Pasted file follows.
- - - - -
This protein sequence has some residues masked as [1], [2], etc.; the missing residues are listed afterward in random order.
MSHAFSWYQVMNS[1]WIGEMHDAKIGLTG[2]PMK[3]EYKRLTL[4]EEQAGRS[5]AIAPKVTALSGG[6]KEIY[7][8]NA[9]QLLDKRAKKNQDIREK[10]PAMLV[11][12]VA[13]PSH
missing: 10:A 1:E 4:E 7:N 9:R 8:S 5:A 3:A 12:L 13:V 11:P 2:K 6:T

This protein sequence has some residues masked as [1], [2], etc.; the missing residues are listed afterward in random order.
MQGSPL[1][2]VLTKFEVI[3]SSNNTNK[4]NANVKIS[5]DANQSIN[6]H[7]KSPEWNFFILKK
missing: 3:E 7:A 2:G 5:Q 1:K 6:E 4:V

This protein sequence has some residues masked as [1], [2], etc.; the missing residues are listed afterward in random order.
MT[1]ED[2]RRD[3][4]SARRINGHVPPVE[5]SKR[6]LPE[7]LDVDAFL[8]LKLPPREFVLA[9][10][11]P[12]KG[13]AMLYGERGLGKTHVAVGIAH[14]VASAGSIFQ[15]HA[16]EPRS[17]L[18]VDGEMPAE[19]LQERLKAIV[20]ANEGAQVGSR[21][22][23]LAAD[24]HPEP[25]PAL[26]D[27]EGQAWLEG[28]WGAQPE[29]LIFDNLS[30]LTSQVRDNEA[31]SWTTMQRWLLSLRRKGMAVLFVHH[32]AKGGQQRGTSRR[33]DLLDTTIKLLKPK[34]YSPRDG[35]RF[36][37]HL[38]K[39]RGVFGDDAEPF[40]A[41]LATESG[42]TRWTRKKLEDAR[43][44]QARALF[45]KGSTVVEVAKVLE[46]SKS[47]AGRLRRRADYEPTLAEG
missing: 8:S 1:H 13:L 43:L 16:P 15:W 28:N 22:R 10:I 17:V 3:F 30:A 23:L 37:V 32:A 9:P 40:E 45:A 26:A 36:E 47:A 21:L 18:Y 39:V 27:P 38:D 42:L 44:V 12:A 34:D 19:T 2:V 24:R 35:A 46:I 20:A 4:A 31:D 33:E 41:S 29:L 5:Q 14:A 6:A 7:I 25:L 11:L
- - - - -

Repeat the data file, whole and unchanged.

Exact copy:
This protein sequence has some residues masked as [1], [2], etc.; the missing residues are listed afterward in random order.
MSHAFSWYQVMNS[1]WIGEMHDAKIGLTG[2]PMK[3]EYKRLTL[4]EEQAGRS[5]AIAPKVTALSGG[6]KEIY[7][8]NA[9]QLLDKRAKKNQDIREK[10]PAMLV[11][12]VA[13]PSH
missing: 10:A 1:E 4:E 7:N 9:R 8:S 5:A 3:A 12:L 13:V 11:P 2:K 6:T

This protein sequence has some residues masked as [1], [2], etc.; the missing residues are listed afterward in random order.
MQGSPL[1][2]VLTKFEVI[3]SSNNTNK[4]NANVKIS[5]DANQSIN[6]H[7]KSPEWNFFILKK
missing: 3:E 7:A 2:G 5:Q 1:K 6:E 4:V

This protein sequence has some residues masked as [1], [2], etc.; the missing residues are listed afterward in random order.
MT[1]ED[2]RRD[3][4]SARRINGHVPPVE[5]SKR[6]LPE[7]LDVDAFL[8]LKLPPREFVLA[9][10][11]P[12]KG[13]AMLYGERGLGKTHVAVGIAH[14]VASAGSIFQ[15]HA[16]EPRS[17]L[18]VDGEMPAE[19]LQERLKAIV[20]ANEGAQVGSR[21][22][23]LAAD[24]HPEP[25]PAL[26]D[27]EGQAWLEG[28]WGAQPE[29]LIFDNLS[30]LTSQVRDNEA[31]SWTTMQRWLLSLRRKGMAVLFVHH[32]AKGGQQRGTSRR[33]DLLDTTIKLLKPK[34]YSPRDG[35]RF[36][37]HL[38]K[39]RGVFGDDAEPF[40]A[41]LATESG[42]TRWTRKKLEDAR[43][44]QARALF[45]KGSTVVEVAKVLE[46]SKS[47]AGRLRRRADYEPTLAEG
missing: 8:S 1:H 13:L 43:L 16:P 15:W 28:N 22:R 10:I 17:V 3:F 30:A 23:L 37:V 32:A 9:P 40:E 45:A 26:A 36:E 47:A 21:L 18:Y 39:V 27:P 38:D 42:L 44:V 12:A 34:D 19:T 2:V 24:R 35:A 46:I 20:A 4:A 31:D 33:E 41:S 29:L 5:Q 14:A 6:A 7:I 25:L 11:L